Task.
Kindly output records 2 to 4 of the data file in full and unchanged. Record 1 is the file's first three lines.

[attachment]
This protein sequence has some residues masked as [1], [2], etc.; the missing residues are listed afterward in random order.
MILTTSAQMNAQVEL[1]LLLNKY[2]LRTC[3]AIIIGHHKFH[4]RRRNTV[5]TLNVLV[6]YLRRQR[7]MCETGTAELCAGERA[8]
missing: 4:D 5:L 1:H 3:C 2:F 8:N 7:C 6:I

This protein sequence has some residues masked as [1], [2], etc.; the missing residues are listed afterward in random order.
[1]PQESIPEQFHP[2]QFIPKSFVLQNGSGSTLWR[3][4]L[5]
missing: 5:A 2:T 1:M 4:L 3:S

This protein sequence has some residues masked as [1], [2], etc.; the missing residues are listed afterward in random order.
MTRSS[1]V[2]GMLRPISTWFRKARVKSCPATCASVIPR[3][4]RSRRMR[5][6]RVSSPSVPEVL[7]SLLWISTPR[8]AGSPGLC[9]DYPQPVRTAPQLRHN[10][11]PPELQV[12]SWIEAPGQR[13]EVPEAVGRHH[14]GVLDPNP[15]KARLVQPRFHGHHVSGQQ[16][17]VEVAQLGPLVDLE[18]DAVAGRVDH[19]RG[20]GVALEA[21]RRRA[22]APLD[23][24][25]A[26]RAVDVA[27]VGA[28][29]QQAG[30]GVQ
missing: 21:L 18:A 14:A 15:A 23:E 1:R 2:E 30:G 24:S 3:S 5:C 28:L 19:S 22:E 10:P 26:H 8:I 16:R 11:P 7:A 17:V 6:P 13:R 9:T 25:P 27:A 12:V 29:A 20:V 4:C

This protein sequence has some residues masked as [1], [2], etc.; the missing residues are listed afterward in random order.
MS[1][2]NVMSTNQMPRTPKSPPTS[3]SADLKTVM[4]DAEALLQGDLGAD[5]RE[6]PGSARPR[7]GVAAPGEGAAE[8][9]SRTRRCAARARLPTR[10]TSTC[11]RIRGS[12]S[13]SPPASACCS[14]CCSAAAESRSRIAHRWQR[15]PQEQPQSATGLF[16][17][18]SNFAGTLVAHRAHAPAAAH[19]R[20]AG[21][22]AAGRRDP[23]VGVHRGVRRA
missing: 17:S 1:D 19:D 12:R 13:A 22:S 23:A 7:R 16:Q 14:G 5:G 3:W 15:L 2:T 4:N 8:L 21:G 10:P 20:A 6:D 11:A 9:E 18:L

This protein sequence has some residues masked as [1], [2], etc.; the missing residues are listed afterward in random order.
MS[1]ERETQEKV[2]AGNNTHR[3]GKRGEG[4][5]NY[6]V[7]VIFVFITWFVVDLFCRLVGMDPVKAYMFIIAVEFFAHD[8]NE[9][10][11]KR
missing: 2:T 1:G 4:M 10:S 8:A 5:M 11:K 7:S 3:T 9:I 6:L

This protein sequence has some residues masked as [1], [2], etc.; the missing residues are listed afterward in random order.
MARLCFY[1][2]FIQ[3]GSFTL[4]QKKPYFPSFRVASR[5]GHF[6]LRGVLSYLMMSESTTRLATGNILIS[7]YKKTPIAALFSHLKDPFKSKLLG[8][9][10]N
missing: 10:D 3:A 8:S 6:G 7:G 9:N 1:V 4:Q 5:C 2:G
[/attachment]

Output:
This protein sequence has some residues masked as [1], [2], etc.; the missing residues are listed afterward in random order.
[1]PQESIPEQFHP[2]QFIPKSFVLQNGSGSTLWR[3][4]L[5]
missing: 5:A 2:T 1:M 4:L 3:S

This protein sequence has some residues masked as [1], [2], etc.; the missing residues are listed afterward in random order.
MTRSS[1]V[2]GMLRPISTWFRKARVKSCPATCASVIPR[3][4]RSRRMR[5][6]RVSSPSVPEVL[7]SLLWISTPR[8]AGSPGLC[9]DYPQPVRTAPQLRHN[10][11]PPELQV[12]SWIEAPGQR[13]EVPEAVGRHH[14]GVLDPNP[15]KARLVQPRFHGHHVSGQQ[16][17]VEVAQLGPLVDLE[18]DAVAGRVDH[19]RG[20]GVALEA[21]RRRA[22]APLD[23][24][25]A[26]RAVDVA[27]VGA[28][29]QQAG[30]GVQ
missing: 21:L 18:A 14:A 15:A 23:E 1:R 2:E 30:G 24:S 3:S 5:C 28:L 19:S 22:E 10:P 26:H 8:I 16:R 11:P 7:A 17:V 6:P 13:R 9:T 25:P 27:A 12:V 29:A 20:V 4:C

This protein sequence has some residues masked as [1], [2], etc.; the missing residues are listed afterward in random order.
MS[1][2]NVMSTNQMPRTPKSPPTS[3]SADLKTVM[4]DAEALLQGDLGAD[5]RE[6]PGSARPR[7]GVAAPGEGAAE[8][9]SRTRRCAARARLPTR[10]TSTC[11]RIRGS[12]S[13]SPPASACCS[14]CCSAAAESRSRIAHRWQR[15]PQEQPQSATGLF[16][17][18]SNFAGTLVAHRAHAPAAAH[19]R[20]AG[21][22]AAGRRDP[23]VGVHRGVRRA
missing: 17:S 1:D 19:D 12:R 13:A 22:S 23:A 7:R 16:Q 14:G 5:G 3:W 15:L 2:T 4:N 8:L 21:G 10:P 20:A 6:D 11:A 9:E 18:L